Quilt Labels—Tips and Inspiration

As I mentioned in the post “Quilt Labels—Because You’re Worth It,” I had the honor of giving a presentation to the Cincinnati Modern Quilt Guild recently about quilt labels. In that first post based on that presentation, I shared my thoughts on why quilt labels are important and what to consider including on them. In this post, I’ll share  five different methods for doing the writing on your labels.

Embroidery

The earliest quilts that are labeled were simply embroidered. I like labels embroidered directly on the quilt because they’re so integrated into the quilt. And it’s really a fairly permanent way to label. Below is one of my first quilts where I’ve embroidered my name and the date in a matching color, so it’s barely noticeable. If you don’t want the label to detract from your quilt design, this is a way to do it.

In this example, my mother, Rose Doyle, embroidered her label right on the quilt, but incorporated it into the quilted design.

Because I hadn’t embroidered a label in a while, I decided to make a sample to see how long it would take. The sample below took me just under an hour to embroider.

Hand Writing

Unlike quilt makers in the past, we have tools at our disposal to make writing easier. Like permanent pens. The type of label I most typically make is one that I simply write on with permanent pen. Micron pens and even Sharpies are permanent and won’t bleed. The label below is one that I wrote, sewed print fabric around the written part, and appliquéd it to the quilt.

To write on fabric, I find it’s easier to iron the fabric onto a piece of freezer paper to make it more stable. I sketch lines to follow using my wonderful Chaco Liner and include a centerline to try to keep things looking nice. Below I’ve also added a rubber stamped image, again using permanent ink, to indicate it was a baby gift. If you have a collection of rubber stamps, look at them with a fresh eye, and see if any can be used to spice up a quick quilt label.

Stamping

You can even get a rubber stamp made with your vital information on it and then you can just add a date as you finish each quilt. Here’s a link to a stamped label that I found on the Flickr group Quilt Label Fun. I love that she uses a regular old date stamp for the date.

Printing on Your Computer

You can also print your labels on your home computer printer. This isn’t my favorite method, because I struggle making it look the way I want. But it can be fast and effective once you get the method down.

To make sure the ink won’t bleed, you can purchase special fabric that’s meant to be printed. Read the labels carefully to make sure you’re purchasing the fabric that will work best for your printer and desired method of washing. You can also pre-treat regular fabric with solutions like Bubble Jet Set that will prevent the ink from bleeding.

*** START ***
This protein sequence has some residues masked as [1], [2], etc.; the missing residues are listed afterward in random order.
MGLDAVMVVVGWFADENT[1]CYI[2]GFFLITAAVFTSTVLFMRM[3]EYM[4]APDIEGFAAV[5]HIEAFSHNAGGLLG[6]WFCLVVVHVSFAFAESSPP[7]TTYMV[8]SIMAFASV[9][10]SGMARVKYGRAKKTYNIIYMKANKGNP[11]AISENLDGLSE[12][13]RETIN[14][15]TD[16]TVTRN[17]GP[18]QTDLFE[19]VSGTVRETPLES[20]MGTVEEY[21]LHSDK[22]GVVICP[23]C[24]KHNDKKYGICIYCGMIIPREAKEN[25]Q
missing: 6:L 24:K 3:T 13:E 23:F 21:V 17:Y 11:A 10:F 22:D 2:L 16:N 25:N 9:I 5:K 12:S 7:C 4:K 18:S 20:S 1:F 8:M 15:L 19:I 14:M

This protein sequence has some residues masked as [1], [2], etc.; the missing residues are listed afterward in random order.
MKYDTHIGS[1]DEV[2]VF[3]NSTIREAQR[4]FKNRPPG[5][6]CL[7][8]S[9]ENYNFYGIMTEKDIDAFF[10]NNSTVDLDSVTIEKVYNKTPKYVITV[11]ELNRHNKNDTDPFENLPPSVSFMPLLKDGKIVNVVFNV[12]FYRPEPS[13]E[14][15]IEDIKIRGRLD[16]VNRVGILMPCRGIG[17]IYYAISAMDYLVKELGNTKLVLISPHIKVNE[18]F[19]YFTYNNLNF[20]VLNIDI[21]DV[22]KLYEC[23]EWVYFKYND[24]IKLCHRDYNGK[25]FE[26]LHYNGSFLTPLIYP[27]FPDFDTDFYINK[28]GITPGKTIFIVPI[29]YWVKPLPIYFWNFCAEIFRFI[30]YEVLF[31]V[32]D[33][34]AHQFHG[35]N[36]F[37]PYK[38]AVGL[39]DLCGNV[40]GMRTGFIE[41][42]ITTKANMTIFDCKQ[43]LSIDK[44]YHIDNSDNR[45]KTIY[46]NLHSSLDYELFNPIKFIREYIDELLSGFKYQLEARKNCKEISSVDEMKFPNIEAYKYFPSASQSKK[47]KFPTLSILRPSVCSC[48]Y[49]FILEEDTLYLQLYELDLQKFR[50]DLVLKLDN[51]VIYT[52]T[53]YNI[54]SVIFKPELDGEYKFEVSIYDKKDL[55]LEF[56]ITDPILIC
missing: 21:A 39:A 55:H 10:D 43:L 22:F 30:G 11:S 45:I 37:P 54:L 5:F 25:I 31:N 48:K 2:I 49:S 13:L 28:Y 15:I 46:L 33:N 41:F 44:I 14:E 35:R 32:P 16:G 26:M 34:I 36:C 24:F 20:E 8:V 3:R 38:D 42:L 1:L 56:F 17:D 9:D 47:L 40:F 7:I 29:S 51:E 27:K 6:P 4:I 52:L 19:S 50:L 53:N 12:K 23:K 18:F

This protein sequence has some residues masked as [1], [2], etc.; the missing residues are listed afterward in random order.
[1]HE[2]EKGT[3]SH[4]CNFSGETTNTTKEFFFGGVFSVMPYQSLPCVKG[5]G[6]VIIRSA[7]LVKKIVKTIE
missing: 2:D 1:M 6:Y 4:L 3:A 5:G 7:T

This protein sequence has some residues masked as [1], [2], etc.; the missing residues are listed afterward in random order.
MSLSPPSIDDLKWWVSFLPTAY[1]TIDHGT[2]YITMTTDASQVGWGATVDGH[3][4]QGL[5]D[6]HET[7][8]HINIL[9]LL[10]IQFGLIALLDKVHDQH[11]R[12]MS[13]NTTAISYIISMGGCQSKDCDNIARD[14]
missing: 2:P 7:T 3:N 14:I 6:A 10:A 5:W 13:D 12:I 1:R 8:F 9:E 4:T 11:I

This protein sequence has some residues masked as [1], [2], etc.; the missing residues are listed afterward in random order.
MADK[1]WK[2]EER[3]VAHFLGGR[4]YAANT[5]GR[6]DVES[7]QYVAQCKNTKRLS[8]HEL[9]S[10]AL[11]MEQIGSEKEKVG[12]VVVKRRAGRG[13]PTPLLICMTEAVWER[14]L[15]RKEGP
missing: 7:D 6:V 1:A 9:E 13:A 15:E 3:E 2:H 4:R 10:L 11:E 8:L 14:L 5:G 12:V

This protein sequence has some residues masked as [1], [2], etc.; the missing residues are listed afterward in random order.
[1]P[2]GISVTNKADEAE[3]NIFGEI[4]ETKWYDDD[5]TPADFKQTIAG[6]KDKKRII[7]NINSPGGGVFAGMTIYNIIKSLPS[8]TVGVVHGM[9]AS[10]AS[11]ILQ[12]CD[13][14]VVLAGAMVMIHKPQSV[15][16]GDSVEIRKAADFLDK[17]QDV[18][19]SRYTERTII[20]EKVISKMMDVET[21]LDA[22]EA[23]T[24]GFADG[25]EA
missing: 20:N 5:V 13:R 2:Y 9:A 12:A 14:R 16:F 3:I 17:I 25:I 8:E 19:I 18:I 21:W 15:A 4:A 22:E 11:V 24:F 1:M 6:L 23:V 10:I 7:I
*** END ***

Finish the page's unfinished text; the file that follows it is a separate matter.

To feed the pre-treated fabric through the printer, many people again use the freezer paper method, ironing the fabric to the freezer paper and feeding it through the printer. It works best to cut the fabric/freezer paper to a size your printer will recognize, but that can be as small as index-card size.

On the rare occasion that I print a label on the computer, I print the label on regular paper first, use Scotch tape to tape my fabric over the printed words, making sure there’s enough fabric around it for seams, and then I send it through the printer again. My printer gets a little smudgey, so it’s usually the second attempt that works the best. I printed this clothing-style label that way, putting a piece of interfacing inside the label to keep it a bit stiff before sewing it into the binding. This type of label is super easy and quick for pieces that won’t be getting a lot of wear and tear, like wall hangings.

Printing Fabric Professionally

Finally, you can go to someplace like Spoonflower and have your own labels printed onto fabric. If you have a blog or business logo, you can incorporate it into a label that has some blank room for the quilt specifics. Julie Herman, of Jaybird Quilts, has a great tutorial for setting up label files for printing on Spoonflower on her blog. Here’s a sample of a label printed at Spoonflower from the Quilt Label Fun Flickr group.

Finally, here are a few more label examples to inspire you, all of which use one of the five writing methods mentioned above.

My mother has a nice stash of store-bought labels that she writes or embroiders on. You can find these labels at most fabric stores. Many of the designs are traditional, but you may find ones that speak to you.

Here Mom wanted to share the story of the blocks that she received from her sister and used she used in the quilt.

In this sample, Mom had a busy back going on already, so her quilt label fits right in. I love that when she noticed she had a bit too much white space on the right side of the label, she simply attached three simple squares with a line of stitching down the middle to fill in the space.

In this sample from the Quilt Label Fun Flickr group, the label information is handwritten on a print fabric. Here the printed fabric is doodly, so the hand-doodled label information fits right in. These are just a few of the many examples of different labels at this Flickr group, so head over there for more inspiration. And don’t forget to add your own labels to the group, too!

—–

A huge thank you to my mother, Rose Doyle, for the quilt labels she provided. She’s an amazing quilt maker, and I hope to feature the fronts of some of her quilts in an upcoming post.

Thank you, too, to Heather Jones and the other women at the Cincinnati Modern Quilt Guild who contributed to the conversation after my presentation and helped fill in some of the gaps in my knowledge.

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5 Comments

  1. Quilt Labels—Because You’re Worth It « Christine Doyle
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